Celebrating	two	extraordinary	careers
            Former Deans Glen L. Urban and Richard L. Schmalensee retired last
            June. Their accomplishments, contributions, and impact on MIT Sloan
            over the past five decades are celebrated here.

      	
      	 	 Innovation	at	work
           C
      20	 		 hallenging	operations:	Implementing	medical	reform		
           	n	surgery
           i
           Professor Katherine C. Kellogg, PhD ’05, spent two and a half years

p4
           examining the complex ways that institutional reforms are accepted, or
           rejected, when they challenge long-standing beliefs, roles, and systems
           of authority. In this summary of her work, she shares her experience
           and her recommendations for effecting change.


      	 	 Feature	story
            T
      	22	 		 he	foundation	and	future	of	finance
            MIT Sloan’s renowned Finance faculty reexamines the global financial
            crisis of 2008. Through research, teaching, and outreach, they seek ways

p12         to ensure a stable system in the future.


      	    	 Departments

          2 Message to our alumni                  14 In the world

          3 Letter from the dean                   16 Reunion 2012



p20
          6 MIT Sloanscape                         31 Class notes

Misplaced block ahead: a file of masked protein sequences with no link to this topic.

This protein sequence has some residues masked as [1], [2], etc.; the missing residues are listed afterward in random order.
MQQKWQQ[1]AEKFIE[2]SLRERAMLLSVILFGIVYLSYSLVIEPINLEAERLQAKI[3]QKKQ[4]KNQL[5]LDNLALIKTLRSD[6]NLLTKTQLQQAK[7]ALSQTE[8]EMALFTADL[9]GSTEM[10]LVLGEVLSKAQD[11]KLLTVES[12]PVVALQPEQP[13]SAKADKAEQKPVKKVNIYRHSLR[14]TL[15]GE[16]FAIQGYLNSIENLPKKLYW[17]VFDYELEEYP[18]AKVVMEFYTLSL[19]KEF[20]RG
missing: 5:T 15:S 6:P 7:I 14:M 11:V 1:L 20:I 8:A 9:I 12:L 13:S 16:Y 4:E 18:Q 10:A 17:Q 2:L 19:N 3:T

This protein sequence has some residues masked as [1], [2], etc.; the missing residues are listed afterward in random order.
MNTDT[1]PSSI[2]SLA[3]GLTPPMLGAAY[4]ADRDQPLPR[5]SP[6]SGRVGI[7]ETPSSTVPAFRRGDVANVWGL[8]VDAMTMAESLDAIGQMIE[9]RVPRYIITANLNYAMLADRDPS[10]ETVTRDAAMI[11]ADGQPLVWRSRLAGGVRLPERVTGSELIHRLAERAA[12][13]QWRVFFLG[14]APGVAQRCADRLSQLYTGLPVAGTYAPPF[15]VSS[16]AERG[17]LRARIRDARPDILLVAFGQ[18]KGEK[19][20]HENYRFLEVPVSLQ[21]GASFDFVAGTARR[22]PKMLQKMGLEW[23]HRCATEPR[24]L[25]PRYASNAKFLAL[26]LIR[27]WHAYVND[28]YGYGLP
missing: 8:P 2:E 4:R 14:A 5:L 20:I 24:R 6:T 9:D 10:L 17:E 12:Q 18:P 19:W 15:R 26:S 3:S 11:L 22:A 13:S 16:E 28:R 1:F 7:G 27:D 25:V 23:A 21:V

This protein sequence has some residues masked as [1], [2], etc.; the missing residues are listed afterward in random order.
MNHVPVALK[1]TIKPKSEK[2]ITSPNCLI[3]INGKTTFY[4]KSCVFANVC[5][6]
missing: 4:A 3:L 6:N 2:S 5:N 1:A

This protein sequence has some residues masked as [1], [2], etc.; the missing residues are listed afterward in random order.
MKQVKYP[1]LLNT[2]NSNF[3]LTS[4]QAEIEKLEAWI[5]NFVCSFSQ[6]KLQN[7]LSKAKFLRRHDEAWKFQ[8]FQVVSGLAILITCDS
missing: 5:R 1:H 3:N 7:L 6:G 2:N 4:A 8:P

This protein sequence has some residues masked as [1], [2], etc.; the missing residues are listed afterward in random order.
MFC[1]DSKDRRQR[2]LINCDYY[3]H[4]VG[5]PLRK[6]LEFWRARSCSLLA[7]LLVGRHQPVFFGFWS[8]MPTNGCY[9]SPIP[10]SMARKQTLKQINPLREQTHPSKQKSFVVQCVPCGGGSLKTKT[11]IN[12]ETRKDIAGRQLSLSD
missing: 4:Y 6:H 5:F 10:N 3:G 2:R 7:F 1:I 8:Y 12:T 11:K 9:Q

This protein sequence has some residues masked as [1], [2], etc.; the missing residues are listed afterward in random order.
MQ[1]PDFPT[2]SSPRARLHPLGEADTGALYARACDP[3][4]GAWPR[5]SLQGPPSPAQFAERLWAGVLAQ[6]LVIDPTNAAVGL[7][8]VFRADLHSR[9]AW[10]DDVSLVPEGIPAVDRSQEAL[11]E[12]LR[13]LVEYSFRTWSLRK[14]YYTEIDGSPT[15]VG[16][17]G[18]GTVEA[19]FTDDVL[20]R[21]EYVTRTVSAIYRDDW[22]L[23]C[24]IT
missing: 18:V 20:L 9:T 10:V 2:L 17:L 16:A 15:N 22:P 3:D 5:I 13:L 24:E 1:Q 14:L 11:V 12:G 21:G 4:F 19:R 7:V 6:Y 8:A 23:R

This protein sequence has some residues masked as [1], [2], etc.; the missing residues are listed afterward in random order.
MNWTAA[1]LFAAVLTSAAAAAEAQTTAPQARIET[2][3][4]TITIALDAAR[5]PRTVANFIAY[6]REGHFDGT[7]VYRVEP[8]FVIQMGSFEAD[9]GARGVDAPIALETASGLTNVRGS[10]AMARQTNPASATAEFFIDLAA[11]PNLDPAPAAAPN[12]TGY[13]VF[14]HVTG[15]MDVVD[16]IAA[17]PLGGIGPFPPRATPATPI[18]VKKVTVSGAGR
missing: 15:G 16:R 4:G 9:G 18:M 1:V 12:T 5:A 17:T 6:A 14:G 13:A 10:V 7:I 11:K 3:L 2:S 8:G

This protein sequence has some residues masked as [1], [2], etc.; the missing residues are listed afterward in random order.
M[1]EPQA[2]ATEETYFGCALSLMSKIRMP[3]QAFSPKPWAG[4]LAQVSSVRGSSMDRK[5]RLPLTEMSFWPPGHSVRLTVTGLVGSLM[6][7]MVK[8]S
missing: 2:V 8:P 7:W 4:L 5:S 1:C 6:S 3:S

Campus happenings
                                                  50 In memoriam
      12 MIT Sloan Annual Fund
         Surpassing goals; providing
         opportunities




p22         On the outside and inside front cover:
            In celebration of the School’s largest graduation ever in June 2012,
            pictured on the front cover is the MBA Class of 2012. On the inside
            front cover are images of graduates from the other masters-level
            programs. To learn more about graduation activities, see the article
            “Graduation 2012” on page 6.
       Message to our alumni




MIT Sloan Alumni:
Resourceful. Principled.
Inventive.
Dear	alumnI,


As the new editors of the MIT Sloan Alumni Magazine, we are
pleased to welcome you to our Fall 2012 issue. The strength,
breadth, and depth of our alumni network have grown by
leaps and bounds during the past year, and the content in this             Catherine Canney                Kristin LeClair
issue is a testament to that trend.                                        Executive Director,             Director, Donor Relations
                                                                           Brand Strategy; Special         and Communications
Whether you submitted a class note, made a gift in support                 Assistant to the Dean
of MIT Sloan, attended one of our events around the world
this past year, or volunteered for your reunion committee, your
commitment is at the heart of our powerful global network.